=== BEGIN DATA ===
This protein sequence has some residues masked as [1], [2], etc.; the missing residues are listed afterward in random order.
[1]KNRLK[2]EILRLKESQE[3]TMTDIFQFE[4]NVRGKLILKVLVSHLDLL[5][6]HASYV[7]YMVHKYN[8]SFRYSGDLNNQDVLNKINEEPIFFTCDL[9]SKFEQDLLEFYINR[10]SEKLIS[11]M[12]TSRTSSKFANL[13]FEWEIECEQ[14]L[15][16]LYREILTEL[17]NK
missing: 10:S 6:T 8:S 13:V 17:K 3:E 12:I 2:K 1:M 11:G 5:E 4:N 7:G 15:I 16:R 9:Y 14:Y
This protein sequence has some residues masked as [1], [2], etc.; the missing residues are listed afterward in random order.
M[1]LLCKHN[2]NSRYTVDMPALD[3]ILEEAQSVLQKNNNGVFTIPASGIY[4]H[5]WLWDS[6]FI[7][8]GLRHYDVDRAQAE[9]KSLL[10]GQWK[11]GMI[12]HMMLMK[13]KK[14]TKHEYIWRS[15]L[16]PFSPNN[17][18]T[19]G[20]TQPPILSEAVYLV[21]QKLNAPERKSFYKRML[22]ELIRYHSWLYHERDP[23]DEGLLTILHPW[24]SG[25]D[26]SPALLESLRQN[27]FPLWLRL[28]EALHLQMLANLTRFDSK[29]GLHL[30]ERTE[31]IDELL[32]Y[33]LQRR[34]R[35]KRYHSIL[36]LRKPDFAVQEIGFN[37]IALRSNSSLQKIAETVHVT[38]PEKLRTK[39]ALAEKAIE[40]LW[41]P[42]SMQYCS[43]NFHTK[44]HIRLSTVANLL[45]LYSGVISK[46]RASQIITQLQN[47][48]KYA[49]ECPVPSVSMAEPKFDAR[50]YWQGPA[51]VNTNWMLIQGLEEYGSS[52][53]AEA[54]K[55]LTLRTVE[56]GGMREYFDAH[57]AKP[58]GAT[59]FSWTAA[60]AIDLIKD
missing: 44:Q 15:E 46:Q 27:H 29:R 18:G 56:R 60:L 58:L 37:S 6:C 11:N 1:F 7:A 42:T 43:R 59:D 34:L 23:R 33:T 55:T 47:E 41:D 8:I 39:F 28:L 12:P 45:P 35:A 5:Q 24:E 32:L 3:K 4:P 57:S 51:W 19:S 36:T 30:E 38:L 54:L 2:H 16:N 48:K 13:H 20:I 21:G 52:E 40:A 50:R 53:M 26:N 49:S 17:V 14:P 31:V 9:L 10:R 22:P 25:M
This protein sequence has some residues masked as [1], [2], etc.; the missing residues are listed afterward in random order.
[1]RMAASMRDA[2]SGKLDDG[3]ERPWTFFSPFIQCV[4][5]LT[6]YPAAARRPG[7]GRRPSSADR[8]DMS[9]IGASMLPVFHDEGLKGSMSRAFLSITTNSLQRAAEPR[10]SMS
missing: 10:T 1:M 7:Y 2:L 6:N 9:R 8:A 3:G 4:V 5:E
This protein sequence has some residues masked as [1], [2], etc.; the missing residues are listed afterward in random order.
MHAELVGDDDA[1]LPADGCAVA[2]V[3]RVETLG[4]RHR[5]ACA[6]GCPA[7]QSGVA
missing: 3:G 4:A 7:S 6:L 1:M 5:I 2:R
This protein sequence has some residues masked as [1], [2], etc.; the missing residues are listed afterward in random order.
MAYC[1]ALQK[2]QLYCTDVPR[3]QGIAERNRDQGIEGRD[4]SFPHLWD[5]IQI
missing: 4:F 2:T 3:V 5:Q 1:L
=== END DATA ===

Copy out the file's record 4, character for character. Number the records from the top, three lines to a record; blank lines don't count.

This protein sequence has some residues masked as [1], [2], etc.; the missing residues are listed afterward in random order.
MHAELVGDDDA[1]LPADGCAVA[2]V[3]RVETLG[4]RHR[5]ACA[6]GCPA[7]QSGVA
missing: 3:G 4:A 7:S 6:L 1:M 5:I 2:R